We’ve talked about how well the cut scenes are animated and how easy it is to negotiate your way around the countless menus on offer, so what of the actual racing?
Thankfully TOCA Race Driver is well crafted in this department too. Cars are controlled by actual pressure sensitivity in the buttons which, before you moan, do not require heavy pressings to reach top speed - your thumbs are spared that hardship. The pressure sensitive control is perhaps more important when braking - for stabbing the brakes as hard as you can results in a painful locking of the car’s steering. This ensures you exit the strip of road and slide onto a plot of gravel, which allows your car to travel at what seems like the slowest speed known to man.
Handling works well, correct usage of the aforementioned buttons in conjunction with the steering can see you pull off some interesting moves without much time being spent practising at all. Subtle use of the handbrake to skid around corners when you sense the usual brake is not going to stop you in time is an easy and useful method.
Now here’s where Turismo comparisons come into play. As we know, there’s two main points that Gran Turismo can’t boast about - car damage and opponent AI. Both are disappointing to say the least, leaving an otherwise accomplished driving simulator without a soul or any kind of depth outside of the cars themselves. TOCA Race Driver addresses both of these issues. Damage is in abundance, with even the most seemingly minor knocks affecting some part of the car. Smashing into the back of a car in front, will see your bonnet crumple, hitting the side of the car against a barrier will result in a dent or even the door becoming loose and flapping around all over the place. Having someone shunt you from behind causes the bumper to hang off and with persistent rubbing, eventually come loose completely. Come the end of a race, it’s completely possible to be driving one of the most pitiful and sorry looking cars ever. In fact to do so is to wear a badge of pride and courage.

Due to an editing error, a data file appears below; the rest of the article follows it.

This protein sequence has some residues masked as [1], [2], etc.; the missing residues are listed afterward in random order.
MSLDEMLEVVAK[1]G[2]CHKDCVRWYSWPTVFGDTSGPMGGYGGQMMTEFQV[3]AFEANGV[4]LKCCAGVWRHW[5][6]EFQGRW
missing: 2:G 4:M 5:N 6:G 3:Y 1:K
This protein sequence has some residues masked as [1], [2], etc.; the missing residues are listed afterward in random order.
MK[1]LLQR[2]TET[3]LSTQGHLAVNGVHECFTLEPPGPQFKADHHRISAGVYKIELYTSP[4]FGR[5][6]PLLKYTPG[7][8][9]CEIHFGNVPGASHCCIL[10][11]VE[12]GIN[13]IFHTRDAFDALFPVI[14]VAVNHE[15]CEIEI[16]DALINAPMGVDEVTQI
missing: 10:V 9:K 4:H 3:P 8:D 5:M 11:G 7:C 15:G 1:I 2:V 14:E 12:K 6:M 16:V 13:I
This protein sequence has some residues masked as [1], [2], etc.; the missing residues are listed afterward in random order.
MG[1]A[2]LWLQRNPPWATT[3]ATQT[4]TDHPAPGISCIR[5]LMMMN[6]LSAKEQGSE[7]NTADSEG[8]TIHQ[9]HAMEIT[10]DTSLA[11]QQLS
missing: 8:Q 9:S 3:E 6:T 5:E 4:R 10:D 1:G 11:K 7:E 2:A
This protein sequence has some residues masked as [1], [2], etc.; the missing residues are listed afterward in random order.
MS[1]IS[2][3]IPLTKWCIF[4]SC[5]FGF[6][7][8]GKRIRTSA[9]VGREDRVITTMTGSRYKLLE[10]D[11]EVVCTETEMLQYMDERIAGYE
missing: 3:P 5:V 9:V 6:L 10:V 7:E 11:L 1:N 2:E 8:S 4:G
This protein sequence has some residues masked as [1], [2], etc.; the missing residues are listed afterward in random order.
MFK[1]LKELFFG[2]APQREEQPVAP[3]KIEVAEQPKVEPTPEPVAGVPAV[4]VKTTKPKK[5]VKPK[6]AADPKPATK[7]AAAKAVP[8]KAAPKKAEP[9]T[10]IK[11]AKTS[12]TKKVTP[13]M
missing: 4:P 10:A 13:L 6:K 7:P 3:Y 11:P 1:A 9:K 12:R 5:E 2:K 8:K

Your opponents make for some interesting playmates, often challenging you early on and forcing errors or just simply ramming you off the road – sometimes spoiling your chances for the rest of the race completely. It’s not done in an unfair way however; the cars are bound by the same rules as you are, so should you hit them in a similar manner they too could be lifted feet into the air and forced onto their backs.
Amidst all the fun and chaos are a few minor niggles, mainly to do with the graphics. Pop-up is not something we care to see these days, it may have been acceptable on the PSone and the Sega Saturn, but now we’ve come to expect and demand draw distances that reach to the very end of time itself. Not draw distances that miraculously build themselves just before you reach the point in question. It’s very annoying and sticks out like a sore thumb, cheapening the work that’s gone into the game elsewhere. Graphics in general, whilst functional and capable of displaying the large amounts of damage, are sub GT3 by a long way, which is a shame.
Minor gripes aside (sorry, but we just wouldn’t feel right not mentioning them) TOCA Race Driver is one of the largest and most impressive racing games to have come out in ages. Its competitive edge and satisfying amounts of damage will keep players glued to the screen for hours and hours until it’s all finished, and even then there’s the multiplayer element to enter into and lap times to constantly be improved upon. Trust us, once you get used to the way the game plays and the way to get the most from the cars, you’ll wonder why you ever hesitated to spend that forty quid in the first place.